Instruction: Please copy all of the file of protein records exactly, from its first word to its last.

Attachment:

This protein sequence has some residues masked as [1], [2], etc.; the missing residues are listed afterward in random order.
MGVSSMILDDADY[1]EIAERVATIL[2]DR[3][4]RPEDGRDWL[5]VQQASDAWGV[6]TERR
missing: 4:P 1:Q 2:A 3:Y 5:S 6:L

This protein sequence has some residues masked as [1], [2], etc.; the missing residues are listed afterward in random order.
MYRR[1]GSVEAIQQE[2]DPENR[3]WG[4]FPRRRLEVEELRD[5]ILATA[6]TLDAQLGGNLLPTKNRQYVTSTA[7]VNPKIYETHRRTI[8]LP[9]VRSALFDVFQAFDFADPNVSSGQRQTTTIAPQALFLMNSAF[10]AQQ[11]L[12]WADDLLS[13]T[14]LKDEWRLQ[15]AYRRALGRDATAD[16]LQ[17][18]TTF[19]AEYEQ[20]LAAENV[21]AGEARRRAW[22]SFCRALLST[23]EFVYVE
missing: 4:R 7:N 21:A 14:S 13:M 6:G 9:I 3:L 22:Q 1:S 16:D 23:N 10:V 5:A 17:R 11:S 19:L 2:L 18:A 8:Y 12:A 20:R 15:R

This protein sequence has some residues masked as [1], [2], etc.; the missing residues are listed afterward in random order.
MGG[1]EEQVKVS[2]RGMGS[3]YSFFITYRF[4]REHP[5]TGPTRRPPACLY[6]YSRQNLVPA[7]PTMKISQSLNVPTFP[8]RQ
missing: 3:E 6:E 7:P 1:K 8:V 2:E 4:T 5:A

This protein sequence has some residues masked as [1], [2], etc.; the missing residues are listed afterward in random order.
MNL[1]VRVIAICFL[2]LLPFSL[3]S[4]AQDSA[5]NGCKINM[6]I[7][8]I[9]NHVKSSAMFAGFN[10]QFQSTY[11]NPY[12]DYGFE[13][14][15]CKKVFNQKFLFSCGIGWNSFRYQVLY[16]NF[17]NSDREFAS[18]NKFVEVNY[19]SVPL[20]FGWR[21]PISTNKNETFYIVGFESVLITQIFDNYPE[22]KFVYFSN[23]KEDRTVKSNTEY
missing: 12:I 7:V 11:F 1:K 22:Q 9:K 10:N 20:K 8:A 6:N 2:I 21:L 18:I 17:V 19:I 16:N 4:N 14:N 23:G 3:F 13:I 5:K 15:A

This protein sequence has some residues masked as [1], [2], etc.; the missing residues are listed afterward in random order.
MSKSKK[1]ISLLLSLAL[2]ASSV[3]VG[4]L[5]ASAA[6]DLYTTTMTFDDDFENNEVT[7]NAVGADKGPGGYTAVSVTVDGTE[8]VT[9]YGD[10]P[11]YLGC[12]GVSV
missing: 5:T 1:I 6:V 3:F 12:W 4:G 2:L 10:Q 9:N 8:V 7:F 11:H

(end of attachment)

This protein sequence has some residues masked as [1], [2], etc.; the missing residues are listed afterward in random order.
MGVSSMILDDADY[1]EIAERVATIL[2]DR[3][4]RPEDGRDWL[5]VQQASDAWGV[6]TERR
missing: 4:P 1:Q 2:A 3:Y 5:S 6:L

This protein sequence has some residues masked as [1], [2], etc.; the missing residues are listed afterward in random order.
MYRR[1]GSVEAIQQE[2]DPENR[3]WG[4]FPRRRLEVEELRD[5]ILATA[6]TLDAQLGGNLLPTKNRQYVTSTA[7]VNPKIYETHRRTI[8]LP[9]VRSALFDVFQAFDFADPNVSSGQRQTTTIAPQALFLMNSAF[10]AQQ[11]L[12]WADDLLS[13]T[14]LKDEWRLQ[15]AYRRALGRDATAD[16]LQ[17][18]TTF[19]AEYEQ[20]LAAENV[21]AGEARRRAW[22]SFCRALLST[23]EFVYVE
missing: 4:R 7:N 21:A 14:S 13:M 6:G 9:I 3:L 22:Q 1:S 16:D 23:N 10:V 5:A 17:R 11:S 19:L 2:L 18:A 8:Y 12:A 20:R 15:R

This protein sequence has some residues masked as [1], [2], etc.; the missing residues are listed afterward in random order.
MGG[1]EEQVKVS[2]RGMGS[3]YSFFITYRF[4]REHP[5]TGPTRRPPACLY[6]YSRQNLVPA[7]PTMKISQSLNVPTFP[8]RQ
missing: 3:E 6:E 7:P 1:K 8:V 2:E 4:T 5:A

This protein sequence has some residues masked as [1], [2], etc.; the missing residues are listed afterward in random order.
MNL[1]VRVIAICFL[2]LLPFSL[3]S[4]AQDSA[5]NGCKINM[6]I[7][8]I[9]NHVKSSAMFAGFN[10]QFQSTY[11]NPY[12]DYGFE[13][14][15]CKKVFNQKFLFSCGIGWNSFRYQVLY[16]NF[17]NSDREFAS[18]NKFVEVNY[19]SVPL[20]FGWR[21]PISTNKNETFYIVGFESVLITQIFDNYPE[22]KFVYFSN[23]KEDRTVKSNTEY
missing: 12:I 7:V 11:F 1:K 22:Q 9:K 10:N 20:K 8:A 6:N 2:I 21:L 18:I 17:V 19:I 16:N 4:N 14:N 23:G 3:F 13:I 5:K 15:A

This protein sequence has some residues masked as [1], [2], etc.; the missing residues are listed afterward in random order.
MSKSKK[1]ISLLLSLAL[2]ASSV[3]VG[4]L[5]ASAA[6]DLYTTTMTFDDDFENNEVT[7]NAVGADKGPGGYTAVSVTVDGTE[8]VT[9]YGD[10]P[11]YLGC[12]GVSV
missing: 5:T 1:I 6:V 3:F 12:W 4:G 2:L 10:Q 9:N 8:V 7:F 11:H